The lights of the festival of Hanukkah provide an appropriate opportunity to illuminate the life-saving achievements of the Jewish State. Here are some recent heartwarming highlights that should brighten the outlook.
At the ‘Innovations in Cardiovascular Interventions’ conference in Tel Aviv, 1100 participants from 40 countries saw the latest Israeli groundbreaking medical technology for treating the heart. Professor Rafi Beyar of Haifa’s Rambam hospital highlighted that the Start-up Nation is also called the “Heart-up Nation”, with Israeli companies comprising fifty per cent of the world’s firms that focus on the body’s most important and most vulnerable organ.
Curing cancer is one of the main life-saving goals of Israeli researchers and bio-techs. Israeli biologist Ido Bachalet is part of the team that designed a microscopic “truck” of DNA nano-robots to carry anti-bodies directly to tumours. The truck releases its payload when it encounters the biological key of the tumor. On the commercial front, Israel’s Teva has signed an agreement with US Galena Biopharma to take its NeuVax early stage breast cancer treatment past the last stage of its trials and through to sales. Israel will be the location of at least four of these trials. A further weapon in the fight against cancer is focused ultrasound. InSightec’s Dr Yoav Medan explains in this Technion video how it is used to treat tumors in the brain.
In latest research, Hebrew University of Jerusalem scientists have discovered how the malaria infection works. The deadly Plasmodium falciparum strain only reveals its 60 destructive genes to the body’s immune system one at a time. Uncovering its mask should lead to new treatments. Meanwhile at Israel’s Weizmann Institute, researchers have shed new light on how bacteria develop resistance by removing antibiotics at the cellular level. Sometimes, however, simple solutions are the most effective. Doctors and nurses at Jerusalem’s Shaare Zedek are piloting an innovative digital bracelet that prompts them to use an anti-bacterial hand-washafter being in contact with a patient. The bracelet repeats the reminder if the solution hasn’t been applied, or if insufficient time was spent rubbing it into the hands.
A number of positive news stories emerged from the recent Gaza conflict. A rare sympathetic CNN report highlighted that Israeli hospitals treat all patients equally. CNN featured Tel Aviv’s Sheba Medical Centre, which is treating Israeli and Gazan children alike. Then we heard that doctors at Rehovot’s Kaplan Medical Center saved the arm of Boris Chomeh, which was severed by the Grad missile attack by Gaza terrorists on Kiryat Malachi. Finally, doctors at Soroka Hospital in Beer Sheva saved the sight of Sergeant Shimon Alankri who was seriously wounded when Gaza terrorists fired an anti-tank missile at his jeep. Last week Shimon was able to light Hanukkah candles at the hospital.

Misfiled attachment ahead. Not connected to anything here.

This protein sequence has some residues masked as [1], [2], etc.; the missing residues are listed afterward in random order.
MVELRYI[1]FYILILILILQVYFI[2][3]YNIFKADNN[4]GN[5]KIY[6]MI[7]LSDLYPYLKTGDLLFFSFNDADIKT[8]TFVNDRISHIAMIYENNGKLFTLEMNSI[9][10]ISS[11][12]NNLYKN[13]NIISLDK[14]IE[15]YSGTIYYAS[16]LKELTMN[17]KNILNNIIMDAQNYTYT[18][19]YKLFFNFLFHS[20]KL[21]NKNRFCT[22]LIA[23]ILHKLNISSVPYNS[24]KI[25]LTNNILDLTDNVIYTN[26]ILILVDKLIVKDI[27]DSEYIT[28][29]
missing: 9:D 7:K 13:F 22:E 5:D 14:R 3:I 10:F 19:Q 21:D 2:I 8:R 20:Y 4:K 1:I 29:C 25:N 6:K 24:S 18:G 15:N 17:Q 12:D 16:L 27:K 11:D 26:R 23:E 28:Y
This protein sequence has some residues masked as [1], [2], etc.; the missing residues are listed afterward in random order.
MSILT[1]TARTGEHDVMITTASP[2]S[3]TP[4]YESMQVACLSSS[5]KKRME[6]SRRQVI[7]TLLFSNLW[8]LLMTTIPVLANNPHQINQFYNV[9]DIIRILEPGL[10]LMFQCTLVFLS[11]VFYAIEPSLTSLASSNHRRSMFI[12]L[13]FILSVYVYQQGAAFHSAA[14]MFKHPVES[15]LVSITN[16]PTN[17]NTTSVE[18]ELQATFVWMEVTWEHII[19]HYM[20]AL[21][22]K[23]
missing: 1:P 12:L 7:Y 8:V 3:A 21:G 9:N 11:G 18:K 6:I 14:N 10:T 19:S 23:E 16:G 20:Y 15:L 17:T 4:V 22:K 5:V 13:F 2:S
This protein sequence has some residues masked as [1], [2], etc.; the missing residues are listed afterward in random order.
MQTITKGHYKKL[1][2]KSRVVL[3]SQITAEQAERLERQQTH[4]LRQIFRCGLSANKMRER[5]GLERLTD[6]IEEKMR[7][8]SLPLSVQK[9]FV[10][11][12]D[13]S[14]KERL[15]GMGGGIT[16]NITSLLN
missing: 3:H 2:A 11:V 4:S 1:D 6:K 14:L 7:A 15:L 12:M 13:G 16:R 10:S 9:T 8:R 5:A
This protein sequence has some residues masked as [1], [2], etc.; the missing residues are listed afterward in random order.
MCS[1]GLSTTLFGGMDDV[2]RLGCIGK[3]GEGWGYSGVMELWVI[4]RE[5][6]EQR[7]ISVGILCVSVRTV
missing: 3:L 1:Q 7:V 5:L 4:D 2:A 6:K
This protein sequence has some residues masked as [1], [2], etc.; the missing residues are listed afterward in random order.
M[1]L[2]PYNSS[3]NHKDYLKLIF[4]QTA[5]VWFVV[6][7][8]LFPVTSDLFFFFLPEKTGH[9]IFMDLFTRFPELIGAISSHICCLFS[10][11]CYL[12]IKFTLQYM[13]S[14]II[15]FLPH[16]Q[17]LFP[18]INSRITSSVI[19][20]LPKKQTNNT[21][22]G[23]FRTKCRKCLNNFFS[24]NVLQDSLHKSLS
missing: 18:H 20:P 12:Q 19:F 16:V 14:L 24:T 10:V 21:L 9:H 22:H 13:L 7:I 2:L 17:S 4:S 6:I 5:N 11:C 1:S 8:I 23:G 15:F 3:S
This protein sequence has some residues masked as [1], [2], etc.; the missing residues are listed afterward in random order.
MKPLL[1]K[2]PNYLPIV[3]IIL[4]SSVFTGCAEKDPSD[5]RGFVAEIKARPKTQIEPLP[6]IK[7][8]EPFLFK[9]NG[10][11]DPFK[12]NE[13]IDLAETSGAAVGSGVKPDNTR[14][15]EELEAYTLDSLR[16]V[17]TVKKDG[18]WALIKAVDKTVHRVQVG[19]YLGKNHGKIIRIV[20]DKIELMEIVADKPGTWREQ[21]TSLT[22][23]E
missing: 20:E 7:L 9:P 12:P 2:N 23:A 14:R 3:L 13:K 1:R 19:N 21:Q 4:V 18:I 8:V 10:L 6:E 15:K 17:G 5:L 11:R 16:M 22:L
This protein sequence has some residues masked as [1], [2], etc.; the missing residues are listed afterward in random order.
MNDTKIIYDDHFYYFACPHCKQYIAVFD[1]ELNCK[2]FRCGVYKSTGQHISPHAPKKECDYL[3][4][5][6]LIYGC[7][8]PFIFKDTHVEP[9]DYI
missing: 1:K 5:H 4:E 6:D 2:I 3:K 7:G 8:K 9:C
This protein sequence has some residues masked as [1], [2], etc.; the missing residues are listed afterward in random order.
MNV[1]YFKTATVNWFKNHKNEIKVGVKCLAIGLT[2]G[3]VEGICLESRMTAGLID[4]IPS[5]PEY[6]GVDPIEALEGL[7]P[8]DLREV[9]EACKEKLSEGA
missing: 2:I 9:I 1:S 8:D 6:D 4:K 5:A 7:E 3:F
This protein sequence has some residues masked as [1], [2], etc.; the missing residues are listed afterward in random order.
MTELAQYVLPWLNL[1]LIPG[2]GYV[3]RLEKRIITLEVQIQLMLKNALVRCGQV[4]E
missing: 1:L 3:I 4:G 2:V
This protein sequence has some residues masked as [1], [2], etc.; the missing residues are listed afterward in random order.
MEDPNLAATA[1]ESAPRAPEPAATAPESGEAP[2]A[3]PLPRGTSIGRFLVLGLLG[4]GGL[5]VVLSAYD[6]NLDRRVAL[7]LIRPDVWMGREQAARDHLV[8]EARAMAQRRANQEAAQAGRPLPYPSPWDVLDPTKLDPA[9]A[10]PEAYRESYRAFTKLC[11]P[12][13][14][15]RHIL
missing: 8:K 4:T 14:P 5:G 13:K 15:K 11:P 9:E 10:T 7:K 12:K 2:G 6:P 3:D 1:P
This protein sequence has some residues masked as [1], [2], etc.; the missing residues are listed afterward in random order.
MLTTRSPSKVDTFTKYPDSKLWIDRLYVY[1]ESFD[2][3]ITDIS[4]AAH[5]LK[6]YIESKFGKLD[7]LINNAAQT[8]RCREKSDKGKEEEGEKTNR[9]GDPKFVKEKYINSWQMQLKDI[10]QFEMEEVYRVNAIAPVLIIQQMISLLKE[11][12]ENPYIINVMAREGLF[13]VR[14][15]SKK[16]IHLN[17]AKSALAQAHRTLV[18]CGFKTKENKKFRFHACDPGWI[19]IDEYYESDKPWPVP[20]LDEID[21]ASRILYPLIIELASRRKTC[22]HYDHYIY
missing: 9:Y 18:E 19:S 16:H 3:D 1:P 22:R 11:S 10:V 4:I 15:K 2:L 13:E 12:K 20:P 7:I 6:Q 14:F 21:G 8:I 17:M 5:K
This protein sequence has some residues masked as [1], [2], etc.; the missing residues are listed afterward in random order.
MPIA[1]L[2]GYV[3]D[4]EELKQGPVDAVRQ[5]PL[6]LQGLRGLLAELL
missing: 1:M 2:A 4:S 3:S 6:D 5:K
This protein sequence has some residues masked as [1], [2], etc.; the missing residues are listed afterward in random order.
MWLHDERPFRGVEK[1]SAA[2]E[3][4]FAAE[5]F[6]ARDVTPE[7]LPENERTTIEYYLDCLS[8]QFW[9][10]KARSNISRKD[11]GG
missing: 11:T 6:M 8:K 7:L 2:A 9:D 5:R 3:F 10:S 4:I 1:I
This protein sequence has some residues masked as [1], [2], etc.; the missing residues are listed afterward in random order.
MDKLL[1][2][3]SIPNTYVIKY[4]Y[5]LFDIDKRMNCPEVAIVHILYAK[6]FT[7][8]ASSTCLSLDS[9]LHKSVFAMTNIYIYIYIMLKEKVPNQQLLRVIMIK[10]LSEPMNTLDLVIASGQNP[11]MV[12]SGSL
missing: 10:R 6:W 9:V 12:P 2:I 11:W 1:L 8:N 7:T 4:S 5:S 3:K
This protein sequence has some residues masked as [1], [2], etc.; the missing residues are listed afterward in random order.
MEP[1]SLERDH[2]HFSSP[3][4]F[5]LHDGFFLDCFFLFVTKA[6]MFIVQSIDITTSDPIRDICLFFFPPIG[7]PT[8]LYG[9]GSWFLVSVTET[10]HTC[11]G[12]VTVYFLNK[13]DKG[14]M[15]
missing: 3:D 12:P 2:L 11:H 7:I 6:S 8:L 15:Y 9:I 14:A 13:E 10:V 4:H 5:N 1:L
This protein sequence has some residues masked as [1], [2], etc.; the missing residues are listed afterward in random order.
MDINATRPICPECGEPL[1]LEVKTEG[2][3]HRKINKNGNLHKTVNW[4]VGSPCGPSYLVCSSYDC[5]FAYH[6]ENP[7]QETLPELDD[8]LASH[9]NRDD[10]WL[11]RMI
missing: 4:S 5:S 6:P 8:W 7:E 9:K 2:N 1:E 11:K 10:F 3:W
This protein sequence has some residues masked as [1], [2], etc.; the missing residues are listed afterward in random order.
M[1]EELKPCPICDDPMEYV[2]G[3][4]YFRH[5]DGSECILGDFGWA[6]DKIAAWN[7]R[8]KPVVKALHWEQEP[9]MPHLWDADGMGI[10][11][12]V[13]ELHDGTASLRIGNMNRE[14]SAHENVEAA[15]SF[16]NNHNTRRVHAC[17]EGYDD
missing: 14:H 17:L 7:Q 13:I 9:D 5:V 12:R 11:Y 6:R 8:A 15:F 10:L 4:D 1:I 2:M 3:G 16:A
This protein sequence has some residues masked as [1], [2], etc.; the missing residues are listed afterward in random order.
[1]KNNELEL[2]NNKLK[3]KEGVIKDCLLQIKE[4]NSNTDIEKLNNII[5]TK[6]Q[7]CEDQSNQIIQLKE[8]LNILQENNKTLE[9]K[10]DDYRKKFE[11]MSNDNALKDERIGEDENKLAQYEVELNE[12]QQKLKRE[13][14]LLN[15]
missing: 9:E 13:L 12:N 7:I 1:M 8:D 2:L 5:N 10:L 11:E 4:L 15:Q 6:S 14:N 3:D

Hanukkah is all about surmounting adversity and Ronit Harpaz and Ilan Zakai are prime examples. Ronit is finishing her bachelor''s degree at the Open University in psychology and sociology. She balances mothering twin girls plus regular work with the fact that she lost her vision in the middle of her academic studies. In Ilan’s case, at the age of three, in an accident during Hanukkah, he received third-degree burns to his face and body. After years of coping with prying stares, he became a professional makeup artist. He now counsels and provides makeup workshops at Rambam Health Care Campus to patients who have suffered severe burns.
Israel also continually saves lives by transforming them with innovative programs. Israeli Designed International Development (ID2) is a 3-day event at Mitzpe Ramon that will show how innovators and entrepreneurs can achieve sustainable profits from products that save and improve lives. It connects hi-tech and established companies to the developing world. Over in Canada, the Friends of the Hebrew University of Jerusalem are raising funds to send students from earthquake-ravaged Haiti to the Hebrew Uni’s agricultural school. Their goal is to support two or three students a year over the next decade.
A cleaner environment will certainly help people to live longer. Scientists at Israel’s NewCO2Fuels are testing a Weizmann Institute method for turning brown coal into an environmentally friendly fuel source. The process uses highly focused solar rays to convert carbon dioxide produced in the burning of the coal into more fuel and oxygen. And despite troubles at electric car company Better Place, Israeli Energy and Water Minister Uzi Landau inaugurated Israel’s first-ever public electric vehicle charging station in Mitzpe Ramon. Landau drove an all-electric Renault Fluence from Ra’anana to the Eilat-Eilot International Renewable Energy Conference.
Finally, it wasn’t Hanukkah candles that caused a recent Tel Aviv fire and there were no fatalities. But Magen David Adom paramedics noticed a cat that had fallen unconscious due to smoke inhalation. The MDA team treated the feline patient with oxygen and following a short paws, it emerged from its catatonic state.
Spread Israel’s light to everyone you meet - Happy Hanukkah.
Michael Ordman writes a free weekly newsletter containing Good News stories about Israel.
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